Last, petitioner states that the denial of his early release constitutes cruel and unusual punishment. To establish a claim for cruel and unusual punishment due to conditions of confinement, however, petitioner must allege facts sufficient to show (1) an objectively serious deprivation of a basic human need causing serious physical or emotional injury, and (2) that prison officials were deliberately indifferent to that need. Fanner v. Brennan, 511 U.S. 825, 834 (1994); Wilson v. Seiter, 501 U.S. 294, 198 (1991). Petitioner has not provided any facts supporting his allegations of cruel and unusual punishment. Accordingly, his Eighth Amendment claim must be dismissed.
B. BOP's Policy does not Violate the Administrative Procedure Act
Petitioner also alleges that 28 C.F.R. § 550.55(b)(4), disqualifying him from early release due to his prior conviction, violates the APA. He specifically states that the categorical exclusion of inmates with his prior conviction from early release is an arbitrary and capricious interpretation of 18 U.S.C. § 3621(e). Petitioner argues that, under an individualized analysis, he would not be excluded from early release, due to the age and nonviolent nature of his conviction.
Petitioner's arguments have no merit. Determining whether an agency has validly interpreted its own statute under the APA is governed by the familiar two-step process laid out in Chevron, U.S.A. v. Natural Res. Def. Council, 467 U.S. 837 (1984). "First, always, is the question whether Congress has directly spoken to the precise question at issue. If the intent of Congress is clear, that is the end of the matter;... [but] if the statute is silent or ambiguous with respect to the specific issue, the question for the court is whether the agency's answer is based on a permissible interpretation of the statute." Id. at 842-43. Review under the APA is deferential, see Motor Vehicle Mfrs. Ass'n. v. State Farm Mut. Auto. Ins. Co., 463 U.S. 29, 43 (1983), and agency action only be overturned if the agency action is, as relevant here, "arbitrary or capricious, an abuse of discretion, or otherwise not in accordance with law;" in excess of the agency's legal authority; or in violation of required procedure." 5 U.S.C. § 706(2)(A)-(D).
Here, although Congress clearly intended, in § 3621(e), for the BOP to implement substance abuse treatment programs, the statute is silent as to the "specific issue" of which individual inmates may be entitled to early release. Section 3621(e)(2)(B) states that the BOP "may" reduce the term of imprisonment of any individual convicted of a "nonviolent offense." The law does not, however, specifically define the term. This lack of a specific definition thus gives the BOP discretion to define the term, see Chevron, 467 U.S. at 843-44, and the BOP has done so several times since 1995, in the provisions of 28 C.F.R. §§ 550.50-.55. The specific history of these definitions is not relevant to this litigation. However, the BOP's discretion to determine which inmates qualify for early release is broad. See Lopez v. Davis, 531 U.S. 230, 239-40 (2001).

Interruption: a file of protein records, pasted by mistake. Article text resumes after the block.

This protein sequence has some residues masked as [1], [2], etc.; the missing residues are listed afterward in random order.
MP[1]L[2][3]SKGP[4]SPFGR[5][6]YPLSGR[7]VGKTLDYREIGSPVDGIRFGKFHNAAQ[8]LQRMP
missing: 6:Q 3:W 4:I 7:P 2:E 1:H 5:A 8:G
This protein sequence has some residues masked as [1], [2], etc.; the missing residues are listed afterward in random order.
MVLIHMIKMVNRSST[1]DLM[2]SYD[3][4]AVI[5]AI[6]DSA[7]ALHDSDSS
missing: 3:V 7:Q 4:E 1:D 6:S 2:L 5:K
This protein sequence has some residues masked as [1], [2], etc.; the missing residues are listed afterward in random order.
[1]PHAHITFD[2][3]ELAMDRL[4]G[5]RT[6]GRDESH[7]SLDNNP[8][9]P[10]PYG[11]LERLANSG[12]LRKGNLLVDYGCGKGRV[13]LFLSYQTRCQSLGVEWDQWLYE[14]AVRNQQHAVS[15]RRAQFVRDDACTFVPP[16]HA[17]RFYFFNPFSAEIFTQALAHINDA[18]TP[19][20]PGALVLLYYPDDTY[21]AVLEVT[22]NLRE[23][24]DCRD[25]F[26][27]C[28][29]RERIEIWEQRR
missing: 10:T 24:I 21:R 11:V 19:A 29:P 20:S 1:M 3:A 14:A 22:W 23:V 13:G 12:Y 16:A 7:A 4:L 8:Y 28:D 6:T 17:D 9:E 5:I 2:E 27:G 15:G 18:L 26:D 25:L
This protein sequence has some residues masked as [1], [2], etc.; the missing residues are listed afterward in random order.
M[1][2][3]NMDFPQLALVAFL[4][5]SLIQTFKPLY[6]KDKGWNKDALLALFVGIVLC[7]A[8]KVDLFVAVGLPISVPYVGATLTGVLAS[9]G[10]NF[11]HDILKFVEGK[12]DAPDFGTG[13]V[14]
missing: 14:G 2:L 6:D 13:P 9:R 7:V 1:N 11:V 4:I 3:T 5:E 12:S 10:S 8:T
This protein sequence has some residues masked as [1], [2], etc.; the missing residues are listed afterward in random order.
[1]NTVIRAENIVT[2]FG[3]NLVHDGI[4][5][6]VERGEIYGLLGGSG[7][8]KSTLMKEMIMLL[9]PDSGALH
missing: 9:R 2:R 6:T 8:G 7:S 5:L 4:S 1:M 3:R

This discretion extends, contrary to petitioner's representation, to the categorical exclusion of specific classes of inmates. In Lopez, the U.S. Supreme Court held that the BOP, in implementing the provisions of 28 C.F.R. § 550.55, had the power to make both individualized and categorical decisions. Lopez, 531 U.S. at 243-44 (quoting Am. Hosp. Ass'n. v. NLRB, 499 U.S. 606, 612 (1991)) ("[E]ven if a statutory scheme requires individualized determinations, ' which this scheme does not, the decisionmaker has the authority to rely on rulemaking to resolve certain issues of general applicability unless Congress clearly expresses an intent to withhold that authority."). The Ninth Circuit applied this same logic to the specific provision here, 28 C.F.R. § 550.555(b)(4), finding that BOP had the authority to categorically exclude inmates with certain types of past convictions, including robbery, from early release. See Peck v. Thomas, 697 F.3d 767, 773-74 (9th Cir. 2012).
The Ninth Circuit also found that the BOP's decision to categorically exclude certain classes of inmates was supported by the administrative record. This Court agrees. In 2004, the BOP expanded the list of disqualifying past convictions to include homicide, forcible rape, robbery, aggravated assault, arson, and kidnapping. The BOP stated that:
In exercising the Director's statutory discretion, we considered [these crimes], as identified in the Uniform Crime Reporting Program (UCR), which is a collective effort of city, county, state, tribal, and federal law enforcement agencies to present a nationwide view on crime. [These crimes] are identified in the UCR due to their inherently violent nature and particular danger to the public.
The Direct of the Bureau exercises discretion to deny early release eligibility to inmates who have a prior felony or misdemeanor conviction for these offenses because commission of such offenses rationally reflects the view that such inmates displayed readiness to endanger the public.
Drug Abuse Treatment Program: Subpart Revision and Clarification, 74 Fed. Reg. 1892, 1894 (Jan. 14, 2009). The BOP's justification for its decision was rational and based on a reasonable exercise of the agency's discretion. Accordingly, this Court will not substitute its judgment for that of the agency. Motor Vehicle Mfrs. Ass'n., 463 U.S. at 29.
The BOP's decision to categorically exclude a certain class of inmates from early release therefore does not violate the APA, and it was not required to make an individualized determination of petitioner's status.
For the above stated reasons, respondent's Motion for Summary Judgment will be granted. An appropriate Judgment and Order shall issue.